May 20, 2008 Designers Eoin McNally and Ian Walton have come up with the concept of a ‘Glo Pillow’ that uses an LED fabric substrate below the surface of the pillow to wake the user with light. Forty five minutes before the alarm is due to activate, the pillow begins to glow. The light intensity increases gradually from 0 lux to 250 lux, simulating a natural sunrise and helping to calibrate the body clock by waking the body naturally. The LED fabric substrate also functions as a display, showing the time on the pillows surface using a grid of LEDs inside the pillow.
The pillow layers include an outer cover made from 100% cotton, a second layer of thin netting, a third layer of foam batting to cushion and disperse LED light, a fourth layer of an LED woven substrate developed by Phillips, and a fifth layer of 5lb density visco-elastic memory foam. Six SOFTswitch buttons control all of the pillow’s functions. A battery indicator glows green when the pillow is charging, and red when it needs charging. The pillow is charged by induction - the pad rests on the bed below the pillow and charges when required. This allows the pillow to be wireless and move freely about the bed. As well as using the interface, the clock can be activated by pulling the entire control panel away from the pillow for easy activation in the dark.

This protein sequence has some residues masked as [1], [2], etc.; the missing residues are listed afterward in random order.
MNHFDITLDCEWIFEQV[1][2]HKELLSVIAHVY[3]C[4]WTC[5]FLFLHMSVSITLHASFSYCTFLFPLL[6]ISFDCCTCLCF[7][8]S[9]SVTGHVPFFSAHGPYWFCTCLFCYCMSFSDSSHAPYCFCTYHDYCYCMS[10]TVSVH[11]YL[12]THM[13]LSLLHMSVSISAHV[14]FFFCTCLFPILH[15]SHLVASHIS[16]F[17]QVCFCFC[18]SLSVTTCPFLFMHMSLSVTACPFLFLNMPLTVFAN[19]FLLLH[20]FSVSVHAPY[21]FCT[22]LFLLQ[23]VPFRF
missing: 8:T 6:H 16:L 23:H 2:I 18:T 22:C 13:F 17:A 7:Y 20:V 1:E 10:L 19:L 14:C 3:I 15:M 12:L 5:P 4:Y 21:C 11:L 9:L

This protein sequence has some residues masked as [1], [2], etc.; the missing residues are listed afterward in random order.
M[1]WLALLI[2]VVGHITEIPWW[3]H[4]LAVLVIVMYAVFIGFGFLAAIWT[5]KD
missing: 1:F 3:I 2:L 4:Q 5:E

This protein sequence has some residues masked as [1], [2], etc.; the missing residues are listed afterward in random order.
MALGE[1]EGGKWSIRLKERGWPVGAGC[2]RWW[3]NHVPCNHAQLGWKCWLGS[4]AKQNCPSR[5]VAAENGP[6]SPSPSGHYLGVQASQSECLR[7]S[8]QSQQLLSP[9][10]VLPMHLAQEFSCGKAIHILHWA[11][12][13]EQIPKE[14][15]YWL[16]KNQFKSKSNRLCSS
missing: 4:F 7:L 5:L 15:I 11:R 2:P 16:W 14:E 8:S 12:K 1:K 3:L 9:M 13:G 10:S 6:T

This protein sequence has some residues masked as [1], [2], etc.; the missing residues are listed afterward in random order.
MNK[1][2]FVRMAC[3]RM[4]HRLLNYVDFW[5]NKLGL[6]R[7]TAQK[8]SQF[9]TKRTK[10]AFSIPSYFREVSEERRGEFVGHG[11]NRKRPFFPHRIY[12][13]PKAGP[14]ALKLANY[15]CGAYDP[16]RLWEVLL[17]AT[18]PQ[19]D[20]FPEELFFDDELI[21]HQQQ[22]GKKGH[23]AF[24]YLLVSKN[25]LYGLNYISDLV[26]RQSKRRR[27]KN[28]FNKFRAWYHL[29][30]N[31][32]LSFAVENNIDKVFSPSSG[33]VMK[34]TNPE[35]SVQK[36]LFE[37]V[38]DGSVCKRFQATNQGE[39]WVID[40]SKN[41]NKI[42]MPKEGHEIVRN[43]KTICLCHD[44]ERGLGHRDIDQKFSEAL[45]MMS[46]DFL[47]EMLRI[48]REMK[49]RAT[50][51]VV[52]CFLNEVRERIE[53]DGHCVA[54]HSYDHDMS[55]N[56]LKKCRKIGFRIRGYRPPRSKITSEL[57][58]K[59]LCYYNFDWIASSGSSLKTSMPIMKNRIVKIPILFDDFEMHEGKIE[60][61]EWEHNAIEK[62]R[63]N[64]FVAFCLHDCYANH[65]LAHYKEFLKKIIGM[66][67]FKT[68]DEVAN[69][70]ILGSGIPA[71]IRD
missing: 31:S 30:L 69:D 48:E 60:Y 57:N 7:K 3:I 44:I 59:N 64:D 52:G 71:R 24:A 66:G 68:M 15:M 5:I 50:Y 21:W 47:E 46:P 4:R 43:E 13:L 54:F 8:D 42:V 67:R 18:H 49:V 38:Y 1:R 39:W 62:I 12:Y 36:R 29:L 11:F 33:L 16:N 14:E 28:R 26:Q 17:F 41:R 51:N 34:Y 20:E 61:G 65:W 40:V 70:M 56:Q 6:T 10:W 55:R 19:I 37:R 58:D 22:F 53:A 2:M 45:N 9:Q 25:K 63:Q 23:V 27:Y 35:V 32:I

Sick of Ads?
More than 700 New Atlas Plus subscribers read our newsletter and website without ads.
Join them for just US$19 a year.More Information
McNally and Walton came up with the concept in response to a brief to create a product which helps to combat the pressures of a "24 hour" lifestyle. They say that using light to wake encourages the body to establish a healthy sleep rhythm, and make the day more productive and stress free when compared to waking from the violent and intrusive method of alarm clocks that disrupt sleep patterns and can induce a ‘fight or flight’ reaction. This natural waking process helps to set the circadian rhythm or "body clock" and results in healthier sleep/wake patterns. Sounds good to us - now all we need is someone to make it.
For further info visit Ian Walton’s design portfolio, embryo.View gallery - 4 images